Mr. Parini said he hoped the buyer would make it available to scholars.
The sale also has several never-published Steinbeck works.
The writer had Ingrid Bergman in mind for “Vikings,” a film script adaptation of a Henrik Ibsen play that he began in 1954 but later abandoned, which Mr. Larson attributed to his restless nature and busy schedule. The 49-page draft work is estimated at $7,000 to $9,000.
Another project that was later abandoned was a 1957 reworking of “Don Quixote,” which Steinbeck titled “Don Keehan - The Marshal of Manchon.” Bloomsbury’s catalog says he had high hopes for it and even considered director Elia Kazan for a movie version with Fonda in the lead. The 114-page carbon typed corrected manuscript is estimated at $6,000 to $8,000.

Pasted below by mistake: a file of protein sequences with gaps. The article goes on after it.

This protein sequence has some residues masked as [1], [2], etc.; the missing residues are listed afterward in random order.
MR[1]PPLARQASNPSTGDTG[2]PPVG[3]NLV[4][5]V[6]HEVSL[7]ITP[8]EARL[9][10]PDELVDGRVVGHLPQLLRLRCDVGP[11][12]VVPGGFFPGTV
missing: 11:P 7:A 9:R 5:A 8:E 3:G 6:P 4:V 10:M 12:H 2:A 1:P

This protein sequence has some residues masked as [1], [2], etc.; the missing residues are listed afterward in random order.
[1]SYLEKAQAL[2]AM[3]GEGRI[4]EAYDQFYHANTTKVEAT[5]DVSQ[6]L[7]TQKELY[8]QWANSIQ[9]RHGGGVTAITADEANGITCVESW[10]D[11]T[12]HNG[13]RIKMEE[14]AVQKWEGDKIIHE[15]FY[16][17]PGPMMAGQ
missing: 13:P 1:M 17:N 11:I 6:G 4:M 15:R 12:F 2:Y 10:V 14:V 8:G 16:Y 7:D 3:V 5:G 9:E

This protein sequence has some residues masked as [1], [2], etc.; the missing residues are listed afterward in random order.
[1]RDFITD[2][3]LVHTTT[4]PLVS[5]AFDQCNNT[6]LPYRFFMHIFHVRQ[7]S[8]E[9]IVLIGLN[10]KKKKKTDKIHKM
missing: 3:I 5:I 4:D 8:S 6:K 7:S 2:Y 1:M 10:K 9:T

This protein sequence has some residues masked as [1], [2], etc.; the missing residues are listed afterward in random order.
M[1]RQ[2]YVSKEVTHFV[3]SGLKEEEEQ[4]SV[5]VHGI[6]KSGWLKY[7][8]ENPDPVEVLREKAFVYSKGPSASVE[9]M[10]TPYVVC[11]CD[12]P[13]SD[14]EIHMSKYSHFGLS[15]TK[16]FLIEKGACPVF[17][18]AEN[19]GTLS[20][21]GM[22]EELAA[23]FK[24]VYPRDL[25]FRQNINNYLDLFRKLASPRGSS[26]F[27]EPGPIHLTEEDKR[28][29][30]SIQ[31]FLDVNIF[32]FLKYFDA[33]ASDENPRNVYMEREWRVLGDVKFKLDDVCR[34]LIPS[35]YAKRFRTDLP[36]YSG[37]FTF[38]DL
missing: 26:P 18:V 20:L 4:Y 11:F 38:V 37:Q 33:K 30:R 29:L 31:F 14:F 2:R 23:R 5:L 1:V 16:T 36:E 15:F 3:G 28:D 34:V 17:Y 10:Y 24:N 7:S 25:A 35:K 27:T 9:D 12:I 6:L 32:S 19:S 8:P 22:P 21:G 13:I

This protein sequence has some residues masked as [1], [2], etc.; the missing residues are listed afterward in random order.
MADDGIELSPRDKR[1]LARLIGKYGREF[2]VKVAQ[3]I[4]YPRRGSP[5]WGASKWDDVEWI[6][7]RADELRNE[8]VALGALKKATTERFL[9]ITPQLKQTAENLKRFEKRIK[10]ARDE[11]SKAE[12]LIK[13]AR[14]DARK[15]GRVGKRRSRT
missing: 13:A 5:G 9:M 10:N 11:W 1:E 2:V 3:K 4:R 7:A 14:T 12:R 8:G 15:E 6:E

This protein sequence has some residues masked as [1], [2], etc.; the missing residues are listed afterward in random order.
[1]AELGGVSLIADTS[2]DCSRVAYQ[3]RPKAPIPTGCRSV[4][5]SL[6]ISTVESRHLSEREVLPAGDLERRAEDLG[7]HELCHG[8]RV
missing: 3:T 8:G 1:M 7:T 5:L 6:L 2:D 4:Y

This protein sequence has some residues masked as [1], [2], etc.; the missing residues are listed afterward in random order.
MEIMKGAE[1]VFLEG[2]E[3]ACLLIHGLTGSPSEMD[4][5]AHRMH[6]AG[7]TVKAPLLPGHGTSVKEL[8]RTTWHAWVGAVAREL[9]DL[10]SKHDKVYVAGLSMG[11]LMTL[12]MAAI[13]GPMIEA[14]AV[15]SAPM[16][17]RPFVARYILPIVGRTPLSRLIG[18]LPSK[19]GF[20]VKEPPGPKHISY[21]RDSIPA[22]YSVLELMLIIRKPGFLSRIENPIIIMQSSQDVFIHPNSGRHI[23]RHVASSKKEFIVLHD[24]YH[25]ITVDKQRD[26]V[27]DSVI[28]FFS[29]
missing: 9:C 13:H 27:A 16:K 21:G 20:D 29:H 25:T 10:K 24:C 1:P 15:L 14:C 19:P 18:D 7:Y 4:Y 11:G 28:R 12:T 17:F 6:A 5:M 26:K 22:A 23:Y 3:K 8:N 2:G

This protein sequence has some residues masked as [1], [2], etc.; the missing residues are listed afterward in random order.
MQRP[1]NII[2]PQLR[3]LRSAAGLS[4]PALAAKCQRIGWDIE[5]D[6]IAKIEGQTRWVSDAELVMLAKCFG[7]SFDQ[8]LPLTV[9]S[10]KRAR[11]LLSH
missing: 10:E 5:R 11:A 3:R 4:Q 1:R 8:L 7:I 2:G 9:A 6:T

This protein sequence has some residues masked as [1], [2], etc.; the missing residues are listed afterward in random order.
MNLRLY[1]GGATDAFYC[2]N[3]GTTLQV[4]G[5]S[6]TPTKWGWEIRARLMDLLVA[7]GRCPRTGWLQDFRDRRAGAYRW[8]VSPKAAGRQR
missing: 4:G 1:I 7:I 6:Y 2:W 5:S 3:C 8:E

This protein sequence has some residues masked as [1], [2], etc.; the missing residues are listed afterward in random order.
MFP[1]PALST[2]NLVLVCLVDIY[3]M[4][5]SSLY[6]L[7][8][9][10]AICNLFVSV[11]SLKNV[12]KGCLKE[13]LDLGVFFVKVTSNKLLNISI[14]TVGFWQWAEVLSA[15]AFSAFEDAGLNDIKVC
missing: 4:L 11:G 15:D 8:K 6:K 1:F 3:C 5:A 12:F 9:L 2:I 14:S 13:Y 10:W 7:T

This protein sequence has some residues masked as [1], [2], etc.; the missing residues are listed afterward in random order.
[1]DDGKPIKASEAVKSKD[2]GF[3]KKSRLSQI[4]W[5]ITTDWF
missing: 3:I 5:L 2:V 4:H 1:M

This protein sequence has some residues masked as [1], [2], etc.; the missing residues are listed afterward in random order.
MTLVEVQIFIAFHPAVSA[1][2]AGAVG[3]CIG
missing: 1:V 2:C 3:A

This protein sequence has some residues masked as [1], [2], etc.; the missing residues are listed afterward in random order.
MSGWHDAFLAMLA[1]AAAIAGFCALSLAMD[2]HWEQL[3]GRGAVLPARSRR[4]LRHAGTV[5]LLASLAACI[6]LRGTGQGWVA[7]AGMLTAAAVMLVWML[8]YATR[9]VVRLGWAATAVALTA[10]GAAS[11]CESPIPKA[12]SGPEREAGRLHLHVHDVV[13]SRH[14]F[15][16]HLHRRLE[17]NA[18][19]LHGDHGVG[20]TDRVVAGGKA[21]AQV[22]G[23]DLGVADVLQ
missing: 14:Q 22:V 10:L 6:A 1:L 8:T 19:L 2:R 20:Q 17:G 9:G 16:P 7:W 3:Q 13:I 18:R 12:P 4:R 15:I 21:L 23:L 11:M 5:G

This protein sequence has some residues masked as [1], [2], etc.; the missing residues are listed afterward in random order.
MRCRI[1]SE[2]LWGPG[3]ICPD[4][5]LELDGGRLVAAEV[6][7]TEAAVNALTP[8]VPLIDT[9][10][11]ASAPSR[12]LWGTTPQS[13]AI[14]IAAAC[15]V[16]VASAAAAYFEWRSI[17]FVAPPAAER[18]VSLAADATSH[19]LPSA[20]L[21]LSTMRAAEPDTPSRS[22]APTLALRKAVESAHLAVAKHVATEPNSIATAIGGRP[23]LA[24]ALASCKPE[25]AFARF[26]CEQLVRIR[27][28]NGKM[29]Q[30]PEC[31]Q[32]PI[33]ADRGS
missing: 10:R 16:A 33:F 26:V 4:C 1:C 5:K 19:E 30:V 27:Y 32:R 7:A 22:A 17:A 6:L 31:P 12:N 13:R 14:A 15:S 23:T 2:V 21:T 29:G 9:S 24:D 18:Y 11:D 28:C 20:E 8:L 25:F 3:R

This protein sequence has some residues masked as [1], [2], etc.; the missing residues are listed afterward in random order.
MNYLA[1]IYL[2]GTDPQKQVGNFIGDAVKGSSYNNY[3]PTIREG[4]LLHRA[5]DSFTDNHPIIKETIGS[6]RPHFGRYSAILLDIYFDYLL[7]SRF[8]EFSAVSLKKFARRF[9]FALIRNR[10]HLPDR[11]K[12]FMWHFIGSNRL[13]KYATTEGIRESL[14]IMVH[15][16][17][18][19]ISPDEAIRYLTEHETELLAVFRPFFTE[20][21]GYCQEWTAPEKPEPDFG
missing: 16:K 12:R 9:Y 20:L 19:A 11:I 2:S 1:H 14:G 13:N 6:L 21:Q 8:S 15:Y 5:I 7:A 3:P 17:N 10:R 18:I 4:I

An especially poignant memento is a briefcase belonging to Edward Ricketts, a longtime friend and collaborator who was the inspiration for the character of the lonely biologist Doc in “Cannery Row” and “Sweet Thursday.”
Estimated at $9,000 to $12,000, it contains, among other material, a Western Union telegram notifying Steinbeck of Ricketts’ death. The marine biologist, who worked at the Pacific Biological Laboratories sardine canning factory in Monterey, Calif., was killed when a train struck his car in 1948. It devastated Steinbeck.
Among personal effects are his leather chair and globe, and a Courvoisier cognac box filled with tobacco pipes, reading glasses and leather billfolds.